Booker says he’s talking with Scott, Graham about policing reform package
Sen. Cory Booker (D-N.J.) said on Sunday that he is talking with a pair of Republican senators about a potential policing reform package, after the killing of Tyre Nichols in Memphis, Tenn. reignited a congressional push to pass reform legislation.
Booker was a lead negotiator of an unsuccessful effort to pass a policing reform bill in 2021 with Sen. Tim Scott (R-S.C.). Now, Booker says he and Scott have “not stopped talking” about the issue since the failed efforts two years ago.
“Tim and I have not stopped talking,” Booker said in an interview with “Face The Nation” on CBS on Sunday. “We may have stopped formal negotiations, but he and I are actually friends… we’re two Black men in America who’ve had really awful experiences with law enforcement.”
Booker also said that he has had recent conversations with Sen. Lindsey Graham (R-S.C.) about the policing reform measures.
“He is somebody that agrees with me that there is common sense here,” Booker said of Graham. “I’m happy that I have Republican colleagues that agree this is wrong and we’re trying to work something out.”
But even as Nichols’s death has shined yet another spotlight on the issue of police reform, Scott has dimmed hopes that Republicans would agree to the provisions in the George Floyd Justice in Policing Act, the House bill that Democrats passed in the wake of Floyd’s death in Minnesota.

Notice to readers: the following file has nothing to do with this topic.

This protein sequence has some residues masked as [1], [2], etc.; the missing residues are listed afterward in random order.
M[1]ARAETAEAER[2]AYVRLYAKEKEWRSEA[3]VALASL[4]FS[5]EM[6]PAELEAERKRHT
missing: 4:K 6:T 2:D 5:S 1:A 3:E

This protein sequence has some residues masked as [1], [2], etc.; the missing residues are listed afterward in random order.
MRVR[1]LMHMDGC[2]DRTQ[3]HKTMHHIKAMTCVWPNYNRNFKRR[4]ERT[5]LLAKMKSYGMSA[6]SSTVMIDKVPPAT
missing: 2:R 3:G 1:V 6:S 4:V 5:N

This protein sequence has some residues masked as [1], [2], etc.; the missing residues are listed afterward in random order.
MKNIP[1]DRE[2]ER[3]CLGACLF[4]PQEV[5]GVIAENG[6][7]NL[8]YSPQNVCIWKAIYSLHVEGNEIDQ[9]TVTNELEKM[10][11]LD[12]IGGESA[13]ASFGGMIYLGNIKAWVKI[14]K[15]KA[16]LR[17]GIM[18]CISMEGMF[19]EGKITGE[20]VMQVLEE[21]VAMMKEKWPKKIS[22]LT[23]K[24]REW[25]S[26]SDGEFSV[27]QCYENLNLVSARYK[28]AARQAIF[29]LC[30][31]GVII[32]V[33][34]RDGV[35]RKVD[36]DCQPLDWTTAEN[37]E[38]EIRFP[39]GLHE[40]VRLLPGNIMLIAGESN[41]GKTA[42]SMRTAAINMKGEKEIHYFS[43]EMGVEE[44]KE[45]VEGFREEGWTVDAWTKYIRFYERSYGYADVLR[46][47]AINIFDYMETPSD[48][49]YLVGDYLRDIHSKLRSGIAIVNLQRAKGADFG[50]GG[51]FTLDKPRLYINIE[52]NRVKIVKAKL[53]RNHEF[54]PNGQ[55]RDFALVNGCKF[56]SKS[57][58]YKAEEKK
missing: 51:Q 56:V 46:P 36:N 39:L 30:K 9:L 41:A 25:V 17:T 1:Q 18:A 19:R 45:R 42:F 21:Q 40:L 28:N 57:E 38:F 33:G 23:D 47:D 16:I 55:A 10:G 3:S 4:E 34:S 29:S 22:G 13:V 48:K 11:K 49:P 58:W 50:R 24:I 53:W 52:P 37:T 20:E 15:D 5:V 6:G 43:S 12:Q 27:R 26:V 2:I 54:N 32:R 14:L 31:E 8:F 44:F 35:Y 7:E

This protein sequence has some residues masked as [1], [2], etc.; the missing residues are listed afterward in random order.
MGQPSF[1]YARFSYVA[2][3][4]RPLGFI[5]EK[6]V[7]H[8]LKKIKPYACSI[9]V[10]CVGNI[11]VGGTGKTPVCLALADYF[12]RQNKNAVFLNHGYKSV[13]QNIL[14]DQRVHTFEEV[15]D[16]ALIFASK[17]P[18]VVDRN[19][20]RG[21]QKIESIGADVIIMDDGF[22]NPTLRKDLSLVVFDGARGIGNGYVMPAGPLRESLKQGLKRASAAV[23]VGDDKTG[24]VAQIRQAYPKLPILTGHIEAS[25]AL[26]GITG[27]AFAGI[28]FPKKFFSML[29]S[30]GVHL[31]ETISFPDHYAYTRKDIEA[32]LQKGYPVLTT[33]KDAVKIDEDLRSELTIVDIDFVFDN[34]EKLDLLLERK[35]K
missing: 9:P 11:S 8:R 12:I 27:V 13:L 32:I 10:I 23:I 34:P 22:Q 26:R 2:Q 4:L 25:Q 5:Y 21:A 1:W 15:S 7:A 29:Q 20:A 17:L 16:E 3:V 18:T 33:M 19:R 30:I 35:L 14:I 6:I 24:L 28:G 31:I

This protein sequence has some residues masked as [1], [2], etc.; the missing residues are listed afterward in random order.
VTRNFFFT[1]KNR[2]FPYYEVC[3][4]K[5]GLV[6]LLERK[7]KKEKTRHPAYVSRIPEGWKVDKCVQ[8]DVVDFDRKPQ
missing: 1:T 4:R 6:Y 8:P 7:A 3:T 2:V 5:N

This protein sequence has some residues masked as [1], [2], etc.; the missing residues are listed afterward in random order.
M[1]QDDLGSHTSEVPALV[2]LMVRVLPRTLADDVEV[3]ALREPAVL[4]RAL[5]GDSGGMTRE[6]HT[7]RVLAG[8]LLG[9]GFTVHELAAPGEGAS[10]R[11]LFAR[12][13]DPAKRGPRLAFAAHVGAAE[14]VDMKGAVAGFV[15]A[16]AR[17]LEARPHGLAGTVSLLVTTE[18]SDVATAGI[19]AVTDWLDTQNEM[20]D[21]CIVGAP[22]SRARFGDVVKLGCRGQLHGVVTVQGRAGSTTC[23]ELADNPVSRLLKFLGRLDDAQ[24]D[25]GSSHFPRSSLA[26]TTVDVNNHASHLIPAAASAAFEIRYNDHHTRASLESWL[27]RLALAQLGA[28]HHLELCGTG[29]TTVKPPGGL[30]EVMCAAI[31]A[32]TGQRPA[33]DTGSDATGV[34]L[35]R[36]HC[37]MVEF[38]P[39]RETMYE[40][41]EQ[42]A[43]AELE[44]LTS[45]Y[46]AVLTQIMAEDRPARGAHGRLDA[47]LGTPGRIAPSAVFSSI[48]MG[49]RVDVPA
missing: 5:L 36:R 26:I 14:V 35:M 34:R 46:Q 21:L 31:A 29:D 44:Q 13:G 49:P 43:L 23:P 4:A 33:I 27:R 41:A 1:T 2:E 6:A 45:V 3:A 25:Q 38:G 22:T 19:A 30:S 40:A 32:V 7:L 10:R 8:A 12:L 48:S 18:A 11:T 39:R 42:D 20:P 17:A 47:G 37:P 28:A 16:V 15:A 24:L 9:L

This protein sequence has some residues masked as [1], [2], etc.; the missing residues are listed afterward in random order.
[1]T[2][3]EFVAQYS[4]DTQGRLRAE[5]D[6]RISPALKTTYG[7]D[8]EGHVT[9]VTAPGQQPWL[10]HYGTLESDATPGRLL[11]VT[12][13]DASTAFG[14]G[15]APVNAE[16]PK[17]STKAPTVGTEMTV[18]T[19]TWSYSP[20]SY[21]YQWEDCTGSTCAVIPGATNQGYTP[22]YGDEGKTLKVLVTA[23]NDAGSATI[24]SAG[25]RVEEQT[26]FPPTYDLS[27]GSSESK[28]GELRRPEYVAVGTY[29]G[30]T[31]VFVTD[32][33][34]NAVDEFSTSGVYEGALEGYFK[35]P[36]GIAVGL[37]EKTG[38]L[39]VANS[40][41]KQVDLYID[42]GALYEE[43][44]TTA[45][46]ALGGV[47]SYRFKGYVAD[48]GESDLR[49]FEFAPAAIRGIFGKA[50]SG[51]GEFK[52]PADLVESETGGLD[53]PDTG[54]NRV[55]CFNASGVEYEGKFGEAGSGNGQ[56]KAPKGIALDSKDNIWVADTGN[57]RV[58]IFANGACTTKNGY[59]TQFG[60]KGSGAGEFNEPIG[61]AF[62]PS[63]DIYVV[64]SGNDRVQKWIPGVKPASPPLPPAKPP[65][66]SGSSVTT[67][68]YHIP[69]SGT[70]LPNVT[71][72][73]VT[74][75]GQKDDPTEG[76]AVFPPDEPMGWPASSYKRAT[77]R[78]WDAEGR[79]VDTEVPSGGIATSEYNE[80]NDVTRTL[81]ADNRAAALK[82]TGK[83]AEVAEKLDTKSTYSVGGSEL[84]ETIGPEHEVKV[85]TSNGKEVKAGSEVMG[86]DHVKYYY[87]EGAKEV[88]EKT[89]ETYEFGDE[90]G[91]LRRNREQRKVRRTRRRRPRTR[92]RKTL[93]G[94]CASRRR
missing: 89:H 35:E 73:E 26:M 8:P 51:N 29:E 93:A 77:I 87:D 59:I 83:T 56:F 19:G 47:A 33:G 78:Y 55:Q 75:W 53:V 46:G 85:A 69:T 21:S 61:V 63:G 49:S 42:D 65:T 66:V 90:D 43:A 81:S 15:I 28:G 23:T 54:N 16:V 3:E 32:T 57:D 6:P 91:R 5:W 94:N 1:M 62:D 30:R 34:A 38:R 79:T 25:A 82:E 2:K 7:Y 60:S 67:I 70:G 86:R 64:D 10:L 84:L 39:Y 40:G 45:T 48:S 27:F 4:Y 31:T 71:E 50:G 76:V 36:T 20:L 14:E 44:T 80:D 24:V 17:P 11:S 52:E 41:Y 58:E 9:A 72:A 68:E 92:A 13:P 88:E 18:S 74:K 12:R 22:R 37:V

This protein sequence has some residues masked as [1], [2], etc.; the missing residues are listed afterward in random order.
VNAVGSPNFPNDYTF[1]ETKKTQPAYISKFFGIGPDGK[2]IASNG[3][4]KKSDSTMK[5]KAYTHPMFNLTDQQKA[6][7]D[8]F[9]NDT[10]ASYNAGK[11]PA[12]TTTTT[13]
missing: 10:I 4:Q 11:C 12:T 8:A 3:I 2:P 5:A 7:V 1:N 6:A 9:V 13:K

“Resurrecting the House progressives’ police reform bill is a nonstarter. I’ve been working toward common ground solutions that actually have a shot at passing. Solutions to increase funding and training to make sure only the best wear the badge. Solutions that would have made a difference in places like Memphis & Kenosha,” Scott said in a Twitter thread last week.
But Graham has floated the idea that there may be a compromise on qualified immunity, which was one of the sticking points in negotiations between the parties in 2021.
Qualified immunity is the rule that shields law enforcement from liability in civil lawsuits unless accusers can prove that the allegations amount to a violation of constitutional rights and those rights are “clearly established.” It is a hurdle that a number of activists and some lawmakers say is unclear in many police misconduct cases. Democrats wanted the protection completely axed.
But Graham said on social media that while he doesn’t believe individual officers should have civil lawsuits filed against them, he does believe that police departments should face liability for the actions of their officers.
“I oppose civil lawsuits against individual officers,” Graham said on Twitter. “However, holding police departments accountable makes sense and they should face liability for the misconduct of their officers.”
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